Finally, this will be quite an experiment in Australian dog travel for me. I travelled around Tasmania with Bondi ten years ago, and we drove 1400km  to Adelaide and back and then to Melbourne and back – all in the space of five months. Our options were extremely limited – often requiring special pleading to obtain pet friendly accommodation.
Bondi @ Mt Wellington, Hobart  Bondi @ Binalong - Bay of Fires

Saturday, August 16, 2014

Canis major vs canis minor

20140802_160804 There are days when Munson is just another dog, because the Great Danes and Leonbergers are out at the park …
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… but most of the time he’s Gulliver in Lilliput, and happy to play…

… and play …

… with perhaps some three-way stick action:

…or hanging out for a ball.

Sunday, August 10, 2014

Sharkey’s Beach

It’s been a while since we got out of Sydney. Our friend Will from Sydney Park has taken his dog Puck and moved down to one of the beachside suburbs north of Wollongong. It’s a little over an hour from our Sydney home to this particular beach, which is off-leash fulltime.

I don’t think Munson has been in proper surf since we visited Cadiz two years ago, but in water or out he had a splendid time. It was a beautiful clear winter’s day, perfect for us all to walk barefoot along the water’s edge from one of the beach to the other and back, following it up with fish and chips down the road in Thirroul.

I had intended to take Gustav into central Wollongong but we didn’t get very far due to bad traffic, and cut the day short. If dogs were allowed on trains on Australia, I’d be down to these beaches much more often. Unfortunately Australia doesn’t do public transport very well and almost no pet-friendly transport. This journey would be like jumping on a London train down to Brighton for the day, albeit with much much much better beaches.
20140810_124711 Puck and Munson
20140810_121620Gustav shell-hunting20140810_122951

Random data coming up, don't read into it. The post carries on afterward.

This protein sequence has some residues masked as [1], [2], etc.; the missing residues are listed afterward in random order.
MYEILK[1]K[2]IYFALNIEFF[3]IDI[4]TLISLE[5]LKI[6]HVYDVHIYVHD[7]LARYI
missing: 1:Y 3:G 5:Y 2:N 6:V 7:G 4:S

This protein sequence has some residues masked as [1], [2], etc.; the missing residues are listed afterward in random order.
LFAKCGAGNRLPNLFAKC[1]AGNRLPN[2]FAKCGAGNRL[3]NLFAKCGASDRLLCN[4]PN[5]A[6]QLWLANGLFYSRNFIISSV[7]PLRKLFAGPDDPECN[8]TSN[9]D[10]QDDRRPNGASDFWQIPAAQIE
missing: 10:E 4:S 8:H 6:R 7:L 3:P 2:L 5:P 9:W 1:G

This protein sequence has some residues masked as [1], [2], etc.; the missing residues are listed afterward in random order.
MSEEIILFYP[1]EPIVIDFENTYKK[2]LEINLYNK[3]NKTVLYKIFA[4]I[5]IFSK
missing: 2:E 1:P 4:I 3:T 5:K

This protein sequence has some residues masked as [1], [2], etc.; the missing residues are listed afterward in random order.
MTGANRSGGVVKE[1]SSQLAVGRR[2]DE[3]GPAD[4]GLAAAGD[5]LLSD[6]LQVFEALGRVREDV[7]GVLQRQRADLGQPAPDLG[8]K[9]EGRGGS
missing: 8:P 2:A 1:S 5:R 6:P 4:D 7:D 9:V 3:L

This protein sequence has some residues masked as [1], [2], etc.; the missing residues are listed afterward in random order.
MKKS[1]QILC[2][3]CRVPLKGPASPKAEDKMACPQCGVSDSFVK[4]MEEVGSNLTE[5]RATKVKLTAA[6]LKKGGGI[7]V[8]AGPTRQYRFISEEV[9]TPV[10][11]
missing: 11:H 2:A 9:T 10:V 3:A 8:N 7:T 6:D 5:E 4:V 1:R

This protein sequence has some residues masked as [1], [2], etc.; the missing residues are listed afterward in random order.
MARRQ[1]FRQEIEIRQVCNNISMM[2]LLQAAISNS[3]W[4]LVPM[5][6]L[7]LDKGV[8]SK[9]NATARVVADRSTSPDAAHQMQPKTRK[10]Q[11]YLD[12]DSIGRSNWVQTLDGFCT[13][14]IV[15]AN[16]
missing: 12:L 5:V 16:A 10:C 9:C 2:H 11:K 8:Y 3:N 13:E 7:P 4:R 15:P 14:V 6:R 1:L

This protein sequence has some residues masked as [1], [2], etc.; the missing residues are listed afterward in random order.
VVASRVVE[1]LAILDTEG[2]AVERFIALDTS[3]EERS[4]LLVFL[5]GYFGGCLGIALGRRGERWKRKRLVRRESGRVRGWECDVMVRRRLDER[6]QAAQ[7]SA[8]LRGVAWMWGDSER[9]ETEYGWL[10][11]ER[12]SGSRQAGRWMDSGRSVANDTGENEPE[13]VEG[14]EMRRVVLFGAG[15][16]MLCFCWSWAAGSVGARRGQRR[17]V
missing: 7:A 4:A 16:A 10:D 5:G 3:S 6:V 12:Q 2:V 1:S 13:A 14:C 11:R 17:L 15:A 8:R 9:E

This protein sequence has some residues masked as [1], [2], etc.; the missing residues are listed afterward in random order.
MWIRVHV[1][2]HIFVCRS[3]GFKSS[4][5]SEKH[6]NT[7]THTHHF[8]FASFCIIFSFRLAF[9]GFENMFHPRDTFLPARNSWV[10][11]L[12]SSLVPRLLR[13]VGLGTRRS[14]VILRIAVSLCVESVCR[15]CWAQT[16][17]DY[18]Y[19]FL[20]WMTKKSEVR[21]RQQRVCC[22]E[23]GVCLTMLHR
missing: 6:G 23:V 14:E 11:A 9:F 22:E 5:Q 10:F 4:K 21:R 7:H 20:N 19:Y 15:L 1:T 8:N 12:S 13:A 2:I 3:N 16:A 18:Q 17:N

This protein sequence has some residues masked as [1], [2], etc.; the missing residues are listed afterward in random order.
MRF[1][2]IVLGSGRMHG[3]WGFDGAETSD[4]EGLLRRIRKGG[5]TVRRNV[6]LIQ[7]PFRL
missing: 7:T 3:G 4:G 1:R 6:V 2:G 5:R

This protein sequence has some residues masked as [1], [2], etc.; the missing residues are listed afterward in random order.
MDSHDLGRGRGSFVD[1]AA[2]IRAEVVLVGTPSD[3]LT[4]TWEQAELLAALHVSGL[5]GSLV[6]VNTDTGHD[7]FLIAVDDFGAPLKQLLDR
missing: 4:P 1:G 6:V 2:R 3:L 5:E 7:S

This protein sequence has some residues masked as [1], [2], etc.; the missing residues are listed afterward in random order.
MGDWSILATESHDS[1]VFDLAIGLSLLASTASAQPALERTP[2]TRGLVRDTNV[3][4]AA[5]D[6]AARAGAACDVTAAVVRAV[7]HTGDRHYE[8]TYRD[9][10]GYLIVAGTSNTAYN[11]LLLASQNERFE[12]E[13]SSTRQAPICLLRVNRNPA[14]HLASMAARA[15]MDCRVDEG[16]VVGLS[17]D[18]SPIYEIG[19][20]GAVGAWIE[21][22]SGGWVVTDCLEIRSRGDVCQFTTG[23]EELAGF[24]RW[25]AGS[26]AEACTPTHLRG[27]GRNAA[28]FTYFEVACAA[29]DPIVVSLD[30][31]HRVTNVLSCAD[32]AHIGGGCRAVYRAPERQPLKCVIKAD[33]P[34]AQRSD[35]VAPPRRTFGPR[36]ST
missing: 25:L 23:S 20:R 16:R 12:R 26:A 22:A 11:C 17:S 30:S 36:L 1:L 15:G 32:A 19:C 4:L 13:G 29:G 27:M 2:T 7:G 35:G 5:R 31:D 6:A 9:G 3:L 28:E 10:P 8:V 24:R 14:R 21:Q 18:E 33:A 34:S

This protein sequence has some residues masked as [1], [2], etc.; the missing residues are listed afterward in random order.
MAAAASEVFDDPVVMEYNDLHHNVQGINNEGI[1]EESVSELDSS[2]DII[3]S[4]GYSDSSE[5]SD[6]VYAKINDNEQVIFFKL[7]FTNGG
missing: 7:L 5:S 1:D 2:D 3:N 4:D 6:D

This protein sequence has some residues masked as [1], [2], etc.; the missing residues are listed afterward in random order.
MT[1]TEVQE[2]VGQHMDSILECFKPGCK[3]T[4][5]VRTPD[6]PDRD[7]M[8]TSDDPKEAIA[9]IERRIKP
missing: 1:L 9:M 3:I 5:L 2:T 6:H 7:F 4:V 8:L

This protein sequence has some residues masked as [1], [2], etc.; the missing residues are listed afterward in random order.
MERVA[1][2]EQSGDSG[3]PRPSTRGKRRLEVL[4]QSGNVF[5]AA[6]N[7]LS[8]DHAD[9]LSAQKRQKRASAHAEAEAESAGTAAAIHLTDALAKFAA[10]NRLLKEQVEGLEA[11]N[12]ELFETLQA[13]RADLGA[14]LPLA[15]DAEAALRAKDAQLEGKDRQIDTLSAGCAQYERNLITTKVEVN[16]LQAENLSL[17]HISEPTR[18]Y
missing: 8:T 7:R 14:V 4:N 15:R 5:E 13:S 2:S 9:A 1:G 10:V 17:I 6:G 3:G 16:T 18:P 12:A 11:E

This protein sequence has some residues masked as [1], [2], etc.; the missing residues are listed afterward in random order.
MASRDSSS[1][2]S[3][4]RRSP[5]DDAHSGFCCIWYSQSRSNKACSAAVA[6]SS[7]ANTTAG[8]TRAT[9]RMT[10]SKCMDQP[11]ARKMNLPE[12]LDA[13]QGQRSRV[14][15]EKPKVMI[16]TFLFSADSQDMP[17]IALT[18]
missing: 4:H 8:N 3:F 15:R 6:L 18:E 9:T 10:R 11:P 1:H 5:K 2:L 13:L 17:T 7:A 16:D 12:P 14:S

Saturday, July 26, 2014

Life with dogs

Michael, Paul and Lucky-Bourke~1971
I had a lucky start with dogs. Actually I had a Lucky start with dogs. Lucky was the kelpie-basset cross my family adopted when I was about seven years old. The photos above show him with me at that time, and my younger brother. They’re the only photos I have from the terribly brief four years he was with us. He was lucky enough to survive a van crash when our furniture was being moved to a second town (he was riding with the drivers), but not lucky enough to pull through a painful calcification of the spine in a third town that lead to him being put to sleep when he was only about five. It was my first experience of deep loss and grief.

Twenty five years passed between Lucky and dog number two. Bondi. He was worth waiting a quarter-century. Just now I had Google+ throw up this sample of fifteen years of photos out of more than fifty thousand stored and uploaded in that period. In the only two without Bondi or Munson in the foreground, I know I had Bondi at my side. I’m also cheered that this selection also features Dougal, Legend and Tosca, all missed. The ratio of me to dog-hair is pretty accurate too.
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Not a bad way to fill a life.

Thursday, June 19, 2014

Munson’s Big Adventure

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This is the story appearing in that’s life! (Australia) today, on pp58-59. I’ll update the image here with a higher resolution (ie legible) version when this issue is replaced next Thursday. [Done!]

The photos used in the story (clockwise from top left) are taken from the following posts :

  1. Ferry to Isle of Wight: March 2013
  2. Munson’s Cafe (unposted pic): March 2013
  3. Monastre de Grande Chartreuse: December 2010
  4. Mirador del Estrecho: September 2012
  5. Enmore Park: December 2013
  6. Rock of Gibraltar: September 2012
  7. Amsterdam: June 2012
  8. North Wales: October 2010
  9. Cologne Cathedral: July 2011
  10. French farm: December 2010

Flickr slideshow